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September 17, 2019 06:05 AM


Slowdown hits one of Dharavi’s most famous cottage industries. More than a thousand units shut. Business down 50 per cent
The downward spiral began with the demonetisation and it was hastened by the implementation of the Goods and Services Tax (GST)
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The economic slowdown has hit one of Mumbai’s most famous cottage industries – Dharavi’s leather manufacturing units – hard. Over a thousand units have shut shop in the past couple of years and close to a lakh workers have been rendered jobless.

According to Leather Goods Manufacturing Association’s president Manohar Raibage the downward spiral began with demonetisation and was hastened following the implementation of the Goods and Services Tax (GST).


Raibage said manufacturers and retailers have dropped to such an extent that some of the biggest players have just shut shop or halved operations by laying off workers. “Business is down 50 per cent from what it was two years ago. We have been telling ourselves that orders will pick up during the festive season. But this festive season is the third consecutive year of falling sales. It is unsustainable now,” he said.

Apart from demonetisation and GST, Raibage sees cheap Chinese products flooding the market as a major cause of the industry going under. “Their faux leather products are at least ten times cheaper. The government has not provided us any protection against these cheap imports,” he said.

Raibage said since GST is applicable on both – the raw material and the finished products – margins have shrunk drastically. “Bulk order customers like corporate groups who ordered diaries, bags and other leather accessories do not want to pay the GST while buying our products,” he said.

Dharavi’s leather market is one of the biggest contributors to the slum colony’s famed informal economy that supports thousands of families. The total estimated size of Dharavi’s economy – which, apart from leather, includes pottery and waste recycling – is close to Rs 6,000 crore a year.

But while once thronged by people looking for leather bags, jackets and shoes, the market comprising over 150 boutiques lining the main road from Sion to Dharavi now wears a desolate look. According to locals, while till two years ago every shop on an average received 20-25 customers a day, the numbers are down to two or three now.

Noor Alam’s 20-year-old leather manufacturing unit in Dharavi once employed 10 to 15 artisans working all day on eight leather sewing machines. Today, six of his machines are idling and most of his workers have left in search of other jobs. For this, Alam blames demonetisation and the 18 per cent GST on leather. “I might shut the remaining machines as well as there is no work. We keep waiting for the festival season to bring us some fresh orders, but in vain,” said Alam, who says his business is down 60 per cent compared to 2016.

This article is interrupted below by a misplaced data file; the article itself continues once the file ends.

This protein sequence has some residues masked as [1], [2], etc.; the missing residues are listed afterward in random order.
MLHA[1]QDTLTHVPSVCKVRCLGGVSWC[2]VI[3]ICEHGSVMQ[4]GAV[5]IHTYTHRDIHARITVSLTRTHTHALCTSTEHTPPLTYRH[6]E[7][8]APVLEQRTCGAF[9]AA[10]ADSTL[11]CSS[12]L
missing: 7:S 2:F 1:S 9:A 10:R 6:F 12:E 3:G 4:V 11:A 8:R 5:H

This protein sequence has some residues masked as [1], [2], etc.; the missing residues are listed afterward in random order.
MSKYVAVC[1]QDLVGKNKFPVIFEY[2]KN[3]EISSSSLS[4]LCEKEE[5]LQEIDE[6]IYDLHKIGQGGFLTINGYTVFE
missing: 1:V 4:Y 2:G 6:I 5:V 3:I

Like innumerable small-scale entrepreneurs across the country, Dharavi’s leather industry too suffered a major setback with demonetisation. But their woes were deepened by the May 2017 ban on trading of cattle for slaughter under the Prevention of Cruelty to Animals Act and the implementation of GST.

Kisan Mahanto, an artisan from Bihar has been living in Dharavi since 1992. He makes bags, jackets and accessories. “There has been no work in the past three months. Two of my workers have left the unit,” said Mahanto, adding that he is completing an old order. With no fresh orders, Mahanto knows he has fallen on hard times, but what he misses the most is the whirring of his machines.

Nitin Hazare has been in the leather manufacturing business for the past two decades. He has been on the top of his game, reinventing the craft with new techniques and machines. In the pride of having done well despite the odds, last year he rented a third shop in Dharavi to sell leather products. “I have not even been able to recover the rent of the shop, Rs 35,000 per month, and other expenses. Neither have there been buyers nor new orders from companies. I have finally decided to shut shop,” he said.

Chandrakant Pote, another shopkeeper from the industry, pointed out that the footfall has reduced, especially since the GST came into force. “I could foresee the future and reduced the prices of my goods. There is very little profit but at least some money is coming in,” said Pote, adding that leather is such a commodity that it cannot be stored for years without proper upkeep, which also costs a lot. “The corporate orders that we used to get during festival season have drastically gone down. Even if we get an order, they want to fleece us. There is GST on raw material as well as on the final product. It’s impossible to sustain the business now,” he said.

With the economy slowing, competition from China increasing, and the government unlikely to alter GST rates, Dharavi’s leather traders see little hope of a revival in the near future. Could this be the end for one of Mumbai’s oldest cottage industries

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